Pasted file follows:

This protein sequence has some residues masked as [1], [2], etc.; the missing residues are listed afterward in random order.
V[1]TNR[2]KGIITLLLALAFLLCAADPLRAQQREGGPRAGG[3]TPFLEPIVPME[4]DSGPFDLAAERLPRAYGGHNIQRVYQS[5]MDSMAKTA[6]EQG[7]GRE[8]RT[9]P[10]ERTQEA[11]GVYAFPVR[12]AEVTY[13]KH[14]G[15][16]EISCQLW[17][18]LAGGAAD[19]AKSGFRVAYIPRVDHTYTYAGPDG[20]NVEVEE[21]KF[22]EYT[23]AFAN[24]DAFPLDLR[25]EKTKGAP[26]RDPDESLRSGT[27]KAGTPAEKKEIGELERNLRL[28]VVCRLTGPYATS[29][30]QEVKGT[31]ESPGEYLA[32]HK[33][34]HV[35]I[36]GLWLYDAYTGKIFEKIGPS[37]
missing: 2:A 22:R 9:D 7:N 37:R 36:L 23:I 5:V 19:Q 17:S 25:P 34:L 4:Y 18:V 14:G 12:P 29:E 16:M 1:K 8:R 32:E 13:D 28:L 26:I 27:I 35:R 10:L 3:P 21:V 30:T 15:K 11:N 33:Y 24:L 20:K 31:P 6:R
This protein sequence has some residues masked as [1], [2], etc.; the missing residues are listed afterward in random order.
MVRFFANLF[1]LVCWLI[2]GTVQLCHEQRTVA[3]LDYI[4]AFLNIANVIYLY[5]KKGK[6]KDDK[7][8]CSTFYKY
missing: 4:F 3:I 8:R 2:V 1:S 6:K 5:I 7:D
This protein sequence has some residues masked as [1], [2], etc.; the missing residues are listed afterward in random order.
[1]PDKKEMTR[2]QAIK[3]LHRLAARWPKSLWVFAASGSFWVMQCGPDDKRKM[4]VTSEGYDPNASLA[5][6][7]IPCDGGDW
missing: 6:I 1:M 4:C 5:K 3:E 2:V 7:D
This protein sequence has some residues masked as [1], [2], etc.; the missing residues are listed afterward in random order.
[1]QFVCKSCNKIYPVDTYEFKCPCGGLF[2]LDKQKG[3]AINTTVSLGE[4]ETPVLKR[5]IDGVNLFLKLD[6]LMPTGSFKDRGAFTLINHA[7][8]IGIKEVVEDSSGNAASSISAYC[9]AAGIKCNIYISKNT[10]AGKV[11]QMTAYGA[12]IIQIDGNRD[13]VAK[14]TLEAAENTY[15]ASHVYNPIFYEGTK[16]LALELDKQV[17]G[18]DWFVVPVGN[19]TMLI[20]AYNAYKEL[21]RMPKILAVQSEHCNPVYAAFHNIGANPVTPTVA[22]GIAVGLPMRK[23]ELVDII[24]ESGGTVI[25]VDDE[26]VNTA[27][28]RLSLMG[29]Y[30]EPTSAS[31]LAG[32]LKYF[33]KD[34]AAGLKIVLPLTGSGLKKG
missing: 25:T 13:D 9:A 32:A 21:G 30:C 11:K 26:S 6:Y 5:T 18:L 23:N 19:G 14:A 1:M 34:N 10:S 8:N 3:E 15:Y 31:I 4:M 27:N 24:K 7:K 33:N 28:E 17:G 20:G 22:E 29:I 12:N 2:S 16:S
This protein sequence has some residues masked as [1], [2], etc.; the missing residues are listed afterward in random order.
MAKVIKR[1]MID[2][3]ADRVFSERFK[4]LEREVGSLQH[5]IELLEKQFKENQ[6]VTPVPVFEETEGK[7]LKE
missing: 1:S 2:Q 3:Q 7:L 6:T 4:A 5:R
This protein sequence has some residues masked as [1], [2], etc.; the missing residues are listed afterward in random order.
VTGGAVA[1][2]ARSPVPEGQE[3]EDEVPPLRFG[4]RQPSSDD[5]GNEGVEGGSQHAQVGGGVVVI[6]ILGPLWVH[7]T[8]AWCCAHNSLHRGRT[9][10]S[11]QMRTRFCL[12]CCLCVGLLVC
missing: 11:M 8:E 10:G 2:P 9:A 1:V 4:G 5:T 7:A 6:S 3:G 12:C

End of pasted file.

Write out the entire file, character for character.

This protein sequence has some residues masked as [1], [2], etc.; the missing residues are listed afterward in random order.
V[1]TNR[2]KGIITLLLALAFLLCAADPLRAQQREGGPRAGG[3]TPFLEPIVPME[4]DSGPFDLAAERLPRAYGGHNIQRVYQS[5]MDSMAKTA[6]EQG[7]GRE[8]RT[9]P[10]ERTQEA[11]GVYAFPVR[12]AEVTY[13]KH[14]G[15][16]EISCQLW[17][18]LAGGAAD[19]AKSGFRVAYIPRVDHTYTYAGPDG[20]NVEVEE[21]KF[22]EYT[23]AFAN[24]DAFPLDLR[25]EKTKGAP[26]RDPDESLRSGT[27]KAGTPAEKKEIGELERNLRL[28]VVCRLTGPYATS[29][30]QEVKGT[31]ESPGEYLA[32]HK[33][34]HV[35]I[36]GLWLYDAYTGKIFEKIGPS[37]
missing: 2:A 22:R 9:D 7:N 37:R 36:L 23:I 5:V 19:Q 17:S 25:P 34:L 4:Y 18:V 14:G 12:P 29:E 16:M 1:K 8:R 32:E 13:D 28:L 26:I 27:I 35:R 10:L 3:P 21:V 30:T 15:K 11:N 33:Y 24:L 20:K 31:P 6:R
This protein sequence has some residues masked as [1], [2], etc.; the missing residues are listed afterward in random order.
MVRFFANLF[1]LVCWLI[2]GTVQLCHEQRTVA[3]LDYI[4]AFLNIANVIYLY[5]KKGK[6]KDDK[7][8]CSTFYKY
missing: 4:F 3:I 8:R 2:V 1:S 6:K 5:I 7:D
This protein sequence has some residues masked as [1], [2], etc.; the missing residues are listed afterward in random order.
[1]PDKKEMTR[2]QAIK[3]LHRLAARWPKSLWVFAASGSFWVMQCGPDDKRKM[4]VTSEGYDPNASLA[5][6][7]IPCDGGDW
missing: 6:I 1:M 4:C 5:K 3:E 2:V 7:D
This protein sequence has some residues masked as [1], [2], etc.; the missing residues are listed afterward in random order.
[1]QFVCKSCNKIYPVDTYEFKCPCGGLF[2]LDKQKG[3]AINTTVSLGE[4]ETPVLKR[5]IDGVNLFLKLD[6]LMPTGSFKDRGAFTLINHA[7][8]IGIKEVVEDSSGNAASSISAYC[9]AAGIKCNIYISKNT[10]AGKV[11]QMTAYGA[12]IIQIDGNRD[13]VAK[14]TLEAAENTY[15]ASHVYNPIFYEGTK[16]LALELDKQV[17]G[18]DWFVVPVGN[19]TMLI[20]AYNAYKEL[21]RMPKILAVQSEHCNPVYAAFHNIGANPVTPTVA[22]GIAVGLPMRK[23]ELVDII[24]ESGGTVI[25]VDDE[26]VNTA[27][28]RLSLMG[29]Y[30]EPTSAS[31]LAG[32]LKYF[33]KD[34]AAGLKIVLPLTGSGLKKG
missing: 25:T 13:D 9:A 32:A 21:G 30:C 11:K 26:S 6:Y 5:T 18:L 23:N 19:G 14:A 1:M 34:N 10:S 8:N 3:E 15:Y 31:I 4:M 27:N 24:K 7:K 33:N 28:E 17:G 20:G 22:E 29:I 12:N 2:S 16:S
This protein sequence has some residues masked as [1], [2], etc.; the missing residues are listed afterward in random order.
MAKVIKR[1]MID[2][3]ADRVFSERFK[4]LEREVGSLQH[5]IELLEKQFKENQ[6]VTPVPVFEETEGK[7]LKE
missing: 1:S 2:Q 3:Q 7:L 6:T 4:A 5:R
This protein sequence has some residues masked as [1], [2], etc.; the missing residues are listed afterward in random order.
VTGGAVA[1][2]ARSPVPEGQE[3]EDEVPPLRFG[4]RQPSSDD[5]GNEGVEGGSQHAQVGGGVVVI[6]ILGPLWVH[7]T[8]AWCCAHNSLHRGRT[9][10]S[11]QMRTRFCL[12]CCLCVGLLVC
missing: 11:M 8:E 10:G 2:P 9:A 1:V 4:G 5:T 7:A 6:S 3:G 12:C